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Hello. Long time reader first time poster. (I suppose using a sentence fragment is probably not the best way to introduce myself.)

Anyway, I'm having trouble with the following sentence:

"In fact, force and hatred are the normal responses to the humiliation and degradation of occupation; love the anomalous one."

A. I'm wondering if I can use this semicolon. I'd prefer not to change the sentence to "...occupation, while love is the anomalous one" because I feel it would lose the sort of dramatic effect I'm going for.

B. I'd love any verb suggestions to replace "are" in the first clause.

Thank you for your help.
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Comments  
I think a comma would interrupt the flow less:

"In fact, force and hatred are the normal responses to the humiliation and degradation of occupation, love the anomalous one."

or with an "em dash," for a more visual contrast:

"In fact, force and hatred are the normal responses to the humiliation and degradation of occupation--love the anomalous one."
Thank you for your response.

I think interrupting the flow is an important part of the "dramatic effect" I'm trying to establish. I'm wondering what would be grammatically correct.

Would a semicolon be correct even though "love the anomalous one" is a fragment/dependent clause? Perhaps my understanding of the semicolon is incorrect, but I was under the impression that it connects two independent clauses.

Perhaps the question boils down to this: is it possible to connect an independent clause with a dependent clause without using a conjunction?
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Hello Daedalus, welcome to EF!

Here's one possibility:

"In fact, force and hatred are the normal responses to the humiliation and degradation of occupation; love, the anomalous one."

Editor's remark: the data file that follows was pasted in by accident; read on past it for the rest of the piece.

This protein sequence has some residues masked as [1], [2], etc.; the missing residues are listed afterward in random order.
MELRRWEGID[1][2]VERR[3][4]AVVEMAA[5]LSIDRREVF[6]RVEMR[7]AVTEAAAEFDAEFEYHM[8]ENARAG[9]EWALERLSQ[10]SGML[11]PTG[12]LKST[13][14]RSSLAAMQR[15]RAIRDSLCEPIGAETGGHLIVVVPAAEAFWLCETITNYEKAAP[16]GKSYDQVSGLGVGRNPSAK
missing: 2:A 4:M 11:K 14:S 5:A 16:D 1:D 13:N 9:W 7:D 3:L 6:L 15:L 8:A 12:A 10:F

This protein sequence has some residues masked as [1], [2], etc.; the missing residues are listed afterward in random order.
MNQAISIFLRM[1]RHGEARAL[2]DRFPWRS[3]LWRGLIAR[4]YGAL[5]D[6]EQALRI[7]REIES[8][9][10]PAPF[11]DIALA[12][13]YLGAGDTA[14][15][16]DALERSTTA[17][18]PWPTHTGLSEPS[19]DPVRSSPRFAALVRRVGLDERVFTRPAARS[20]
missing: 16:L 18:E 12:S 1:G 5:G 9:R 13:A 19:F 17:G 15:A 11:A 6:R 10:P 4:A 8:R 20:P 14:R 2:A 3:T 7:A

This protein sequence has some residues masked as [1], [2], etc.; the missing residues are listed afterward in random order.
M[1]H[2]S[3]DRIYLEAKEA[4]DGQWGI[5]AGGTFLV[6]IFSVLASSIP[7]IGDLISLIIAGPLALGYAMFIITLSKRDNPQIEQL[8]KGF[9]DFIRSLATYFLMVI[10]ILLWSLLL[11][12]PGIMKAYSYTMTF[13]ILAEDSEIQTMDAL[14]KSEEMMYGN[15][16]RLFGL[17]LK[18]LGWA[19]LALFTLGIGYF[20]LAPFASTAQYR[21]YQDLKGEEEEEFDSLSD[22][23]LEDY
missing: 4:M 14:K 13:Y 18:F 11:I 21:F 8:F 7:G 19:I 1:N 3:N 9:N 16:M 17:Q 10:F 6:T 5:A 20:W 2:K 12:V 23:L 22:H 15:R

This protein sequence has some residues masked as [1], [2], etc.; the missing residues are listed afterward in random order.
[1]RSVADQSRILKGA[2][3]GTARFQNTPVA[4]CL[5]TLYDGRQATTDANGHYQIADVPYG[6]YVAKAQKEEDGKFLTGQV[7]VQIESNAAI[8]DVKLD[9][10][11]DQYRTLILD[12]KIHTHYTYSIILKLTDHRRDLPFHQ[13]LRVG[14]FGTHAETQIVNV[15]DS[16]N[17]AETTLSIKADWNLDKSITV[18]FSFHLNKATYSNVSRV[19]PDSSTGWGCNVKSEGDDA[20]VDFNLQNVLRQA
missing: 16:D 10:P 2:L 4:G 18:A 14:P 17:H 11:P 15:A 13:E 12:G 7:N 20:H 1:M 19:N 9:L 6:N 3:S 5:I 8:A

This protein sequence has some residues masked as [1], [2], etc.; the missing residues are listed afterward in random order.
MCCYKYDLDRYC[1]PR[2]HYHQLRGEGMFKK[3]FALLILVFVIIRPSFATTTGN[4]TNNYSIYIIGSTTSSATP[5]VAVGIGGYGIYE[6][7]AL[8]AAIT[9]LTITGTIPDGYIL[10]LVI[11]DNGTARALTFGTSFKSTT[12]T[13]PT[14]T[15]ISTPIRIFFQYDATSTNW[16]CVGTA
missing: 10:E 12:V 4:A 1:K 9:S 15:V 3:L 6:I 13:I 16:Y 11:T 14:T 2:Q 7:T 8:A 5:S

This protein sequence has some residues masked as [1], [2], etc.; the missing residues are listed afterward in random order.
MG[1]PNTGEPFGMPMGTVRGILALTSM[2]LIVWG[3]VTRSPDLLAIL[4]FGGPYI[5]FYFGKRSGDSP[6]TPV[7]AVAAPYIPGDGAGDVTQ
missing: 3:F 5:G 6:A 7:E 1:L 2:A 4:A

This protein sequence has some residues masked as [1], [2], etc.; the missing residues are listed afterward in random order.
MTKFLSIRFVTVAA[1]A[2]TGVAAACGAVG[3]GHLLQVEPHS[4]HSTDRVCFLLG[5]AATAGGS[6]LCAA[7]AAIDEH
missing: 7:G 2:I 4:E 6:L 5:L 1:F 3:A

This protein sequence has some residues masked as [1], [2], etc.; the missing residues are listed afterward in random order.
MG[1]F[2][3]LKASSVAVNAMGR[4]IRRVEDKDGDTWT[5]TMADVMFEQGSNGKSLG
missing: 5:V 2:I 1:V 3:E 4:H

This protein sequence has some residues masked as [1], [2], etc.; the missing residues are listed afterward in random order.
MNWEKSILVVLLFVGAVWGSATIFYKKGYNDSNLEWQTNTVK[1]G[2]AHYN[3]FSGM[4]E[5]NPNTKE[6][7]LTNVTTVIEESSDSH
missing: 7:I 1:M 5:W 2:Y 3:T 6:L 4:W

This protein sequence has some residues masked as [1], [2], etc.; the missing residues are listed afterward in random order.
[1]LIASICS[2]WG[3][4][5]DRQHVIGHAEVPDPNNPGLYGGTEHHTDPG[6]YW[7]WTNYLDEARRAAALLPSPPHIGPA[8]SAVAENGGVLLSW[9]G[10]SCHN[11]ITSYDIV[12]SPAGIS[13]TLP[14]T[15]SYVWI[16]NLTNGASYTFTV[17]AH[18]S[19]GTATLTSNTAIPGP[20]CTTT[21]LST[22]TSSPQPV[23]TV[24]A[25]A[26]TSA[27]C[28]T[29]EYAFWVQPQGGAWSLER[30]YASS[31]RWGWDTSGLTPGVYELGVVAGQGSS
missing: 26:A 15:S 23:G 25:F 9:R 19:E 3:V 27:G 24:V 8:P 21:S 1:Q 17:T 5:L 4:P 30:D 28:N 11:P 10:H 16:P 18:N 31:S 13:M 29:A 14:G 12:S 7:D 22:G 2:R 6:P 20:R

By inserting a comma, you preclude the misreading of "love" as an imperative.

On the other hand, there is a slight disharmony in the last clause, as "is" isn't implicit in the first clause. You could exchange "force and hatred" for "violence", however, and change "are" to "is", which would solve that problem (if it seems like a problem to you, that is).

MrP
PS:

In response to your second post, yes, the semi-colon is fine in your example.

MrP
Hi, and welcome to the wonderful world of posting.

How is "force" a response? Hatred is, certainly, but I'm not sure this is saying what you mean.

The problem with the semicolon is that it requires a complete sentence. "Love the anomalous one" reads like a command - I have to go figure out who or what the anomalous one is and go love it/him/her. I like Marius's idea of the em dash (I know some gurus here don't like them, but I do), but I think you need to replace the part after the dash with "love is the anomalous response."

If you don't want to repeat the word "response," then rearrange the first part of the sentence so that "one" comes closer (in word order) to the word "response" - The humiliation and degradation of occupation (effect, cause, lead to... pick your verb) force [?] and hatred as the normal responses -- love being the anomalous one.

There are other options, but I have to go make dinner now Emotion: smile
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Ah, brilliant! Thank you so much for your help. That was exactly what I was looking for. Much obliged!
Thank you all so much for your help.

Perhaps it would be clearer if I provided the context:

To preach love to a bar full of Irish nationalists in 1904 is to deny the legitimacy of force and hatred as a response to oppression. In fact, force and hatred are the normal responses to the humiliation and degradation of occupation; love, the anomalous one.

Both "force" and "hatred" are used because they are included in the text: (i.e., "stand up to it with force like men" and "But it’s no use, says he. Force, hatred, history, all that.")
Ah!

Now I understand the "Daedalus".
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